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GM gets about $343 million for PSA stake

DETROIT (AP) — General Motors Co. got about $343 million for its 7 percent stake in French automaker PSA Peugeot Citroen.

The Detroit company on Friday said that it completed the private placement sale of 24.8 million PSA shares for 250 million euros.

GM bought the PSA stake in March 2012 for $402 million when the companies announced a car-building and purchasing alliance. That means the company will lose about $59 million on the deal.

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End of year shapes up to be prime car-buying time

DETROIT (AP) — If the spirit of giving — or of treating yourself — has inspired you to buy a car this holiday season, you're in luck. Many local auto dealerships are overflowing with sedans, trucks and SUVs, so there are deals to be had.

Most dealers have abundant supplies of 2013 models, and 2014s are arriving as automakers keep factories humming. Since dealers pay interest on money borrowed to buy the cars, they're probably anxious to sell them soon.

The December holiday season normally is a good time to buy as dealers clear out old models and sales people feel pressure to meet year-end targets. Some sales ran early this year as automakers tried to get a piece of the Black Friday retail holiday action.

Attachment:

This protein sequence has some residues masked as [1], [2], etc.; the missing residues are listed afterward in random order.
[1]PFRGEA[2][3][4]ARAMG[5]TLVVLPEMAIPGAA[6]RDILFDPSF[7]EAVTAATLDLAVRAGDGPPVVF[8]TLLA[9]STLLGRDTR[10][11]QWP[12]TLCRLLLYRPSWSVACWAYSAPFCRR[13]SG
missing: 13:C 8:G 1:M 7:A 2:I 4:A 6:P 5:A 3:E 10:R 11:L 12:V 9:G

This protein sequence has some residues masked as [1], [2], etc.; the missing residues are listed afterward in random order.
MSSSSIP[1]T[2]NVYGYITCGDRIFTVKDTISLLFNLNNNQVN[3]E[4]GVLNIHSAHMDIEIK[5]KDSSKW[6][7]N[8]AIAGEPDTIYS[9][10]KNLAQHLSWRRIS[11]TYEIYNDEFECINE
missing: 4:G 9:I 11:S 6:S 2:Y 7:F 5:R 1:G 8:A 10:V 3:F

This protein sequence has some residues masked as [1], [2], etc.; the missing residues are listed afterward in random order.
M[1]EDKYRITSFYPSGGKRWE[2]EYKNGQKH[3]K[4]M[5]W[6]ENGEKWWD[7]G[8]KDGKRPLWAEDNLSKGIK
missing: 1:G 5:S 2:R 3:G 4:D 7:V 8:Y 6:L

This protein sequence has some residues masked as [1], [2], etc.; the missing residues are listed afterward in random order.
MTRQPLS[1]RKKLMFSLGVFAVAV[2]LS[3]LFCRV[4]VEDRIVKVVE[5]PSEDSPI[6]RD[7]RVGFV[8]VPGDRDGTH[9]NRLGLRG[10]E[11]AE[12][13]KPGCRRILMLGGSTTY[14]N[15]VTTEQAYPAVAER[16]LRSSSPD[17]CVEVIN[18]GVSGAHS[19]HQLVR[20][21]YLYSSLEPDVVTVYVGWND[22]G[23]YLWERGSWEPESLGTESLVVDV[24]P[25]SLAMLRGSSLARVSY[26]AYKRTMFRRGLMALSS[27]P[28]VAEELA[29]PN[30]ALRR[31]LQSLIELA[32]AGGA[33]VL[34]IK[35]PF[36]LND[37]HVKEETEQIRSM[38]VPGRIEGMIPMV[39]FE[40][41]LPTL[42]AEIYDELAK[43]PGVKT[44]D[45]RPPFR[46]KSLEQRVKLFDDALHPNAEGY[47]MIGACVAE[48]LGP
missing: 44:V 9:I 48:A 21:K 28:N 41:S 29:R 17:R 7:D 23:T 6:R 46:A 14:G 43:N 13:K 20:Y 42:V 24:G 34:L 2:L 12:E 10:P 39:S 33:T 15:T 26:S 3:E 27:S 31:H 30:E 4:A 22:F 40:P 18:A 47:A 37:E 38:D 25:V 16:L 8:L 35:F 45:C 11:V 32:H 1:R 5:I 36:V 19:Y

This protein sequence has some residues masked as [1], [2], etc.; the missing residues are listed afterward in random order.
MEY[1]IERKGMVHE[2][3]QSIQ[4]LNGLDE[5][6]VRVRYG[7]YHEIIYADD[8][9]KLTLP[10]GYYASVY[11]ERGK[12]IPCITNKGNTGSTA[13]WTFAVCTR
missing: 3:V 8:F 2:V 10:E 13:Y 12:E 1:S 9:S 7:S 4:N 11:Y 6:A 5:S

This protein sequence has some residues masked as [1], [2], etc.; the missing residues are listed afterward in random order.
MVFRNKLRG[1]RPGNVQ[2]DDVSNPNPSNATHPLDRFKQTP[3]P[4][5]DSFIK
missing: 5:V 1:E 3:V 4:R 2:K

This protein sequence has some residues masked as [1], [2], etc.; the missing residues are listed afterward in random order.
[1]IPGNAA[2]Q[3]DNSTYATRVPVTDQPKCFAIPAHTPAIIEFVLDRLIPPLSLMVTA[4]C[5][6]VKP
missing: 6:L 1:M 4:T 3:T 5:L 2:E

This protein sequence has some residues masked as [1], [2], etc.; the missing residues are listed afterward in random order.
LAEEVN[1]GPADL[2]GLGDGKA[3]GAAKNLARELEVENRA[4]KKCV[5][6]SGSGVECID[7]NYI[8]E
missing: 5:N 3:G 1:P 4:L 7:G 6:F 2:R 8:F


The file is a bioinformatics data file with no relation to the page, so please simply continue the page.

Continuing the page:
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By The Associated Press=

The Dow Jones industrial average rose 15.93 points, or 0.1 percent, to close at 15,755.36. The Standard & Poor's 500 index fell 0.18 points, or 0.01 percent, to 1,775.32. The Nasdaq composite rose 2.57 points, or 0.06 percent, to 4,000.98.

Benchmark U.S. crude for January delivery dropped 90 cents to $96.60 a barrel on the New York Mercantile Exchange. Wholesale gasoline was flat at $2.63 a gallon. Heating oil was little changed at $2.97 gallon. Natural gas rose 5 cents to $4.40 per 1,000 cubic feet.

Brent crude, a benchmark for international oils, fell 6 cents to $108.32 a barrel on the ICE exchange in London.